This week, as we look at II Chronicles 36, we are going to discover that things are going to get worse for Israel and the people of Israel have no one to blame but themselves. Sometimes bad things happen to us, but, most of the time, bad things happen to us as a result of our poor choices in life. Even in the midst of suffering our own consequences, the Lord offers hope, the same way that He offered hope to Habakkuk.
I. Israel’s problems
In II Chronicles 36, we discover what he have known throughout the existence of mankind. We are our own worse enemies. King Josiah brought about some radical reforms in Israel. He removed all of the idols from the land. He repaired the Temple. While doing work in the dilapidated Temple, the people discovered a copy of the Bible and brought It to the king. Josiah read the Scriptures for the first time in his life and it broke his heart. He repented on the spot. Then he called all of the people together and he read the first five books of the Bible in their presence. At the end, the people repented and renewed their covenant with God. During Josiah’s lifetime, the people walked in obedience to the Lord. Josiah dies at age 39.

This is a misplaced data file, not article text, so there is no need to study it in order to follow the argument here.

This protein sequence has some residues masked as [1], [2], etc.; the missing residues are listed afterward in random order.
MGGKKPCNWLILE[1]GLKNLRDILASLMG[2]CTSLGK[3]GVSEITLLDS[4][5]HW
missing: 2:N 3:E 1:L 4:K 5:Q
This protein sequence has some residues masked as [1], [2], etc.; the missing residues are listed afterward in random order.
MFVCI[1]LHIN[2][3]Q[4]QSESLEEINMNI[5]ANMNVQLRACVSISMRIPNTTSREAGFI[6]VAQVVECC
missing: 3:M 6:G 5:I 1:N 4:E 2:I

1 Then the people of the land took Joahaz the son of Josiah, and made him king in place of his father in Jerusalem.
2 Joahaz was twenty-three years old when he became king, and he reigned three months in Jerusalem.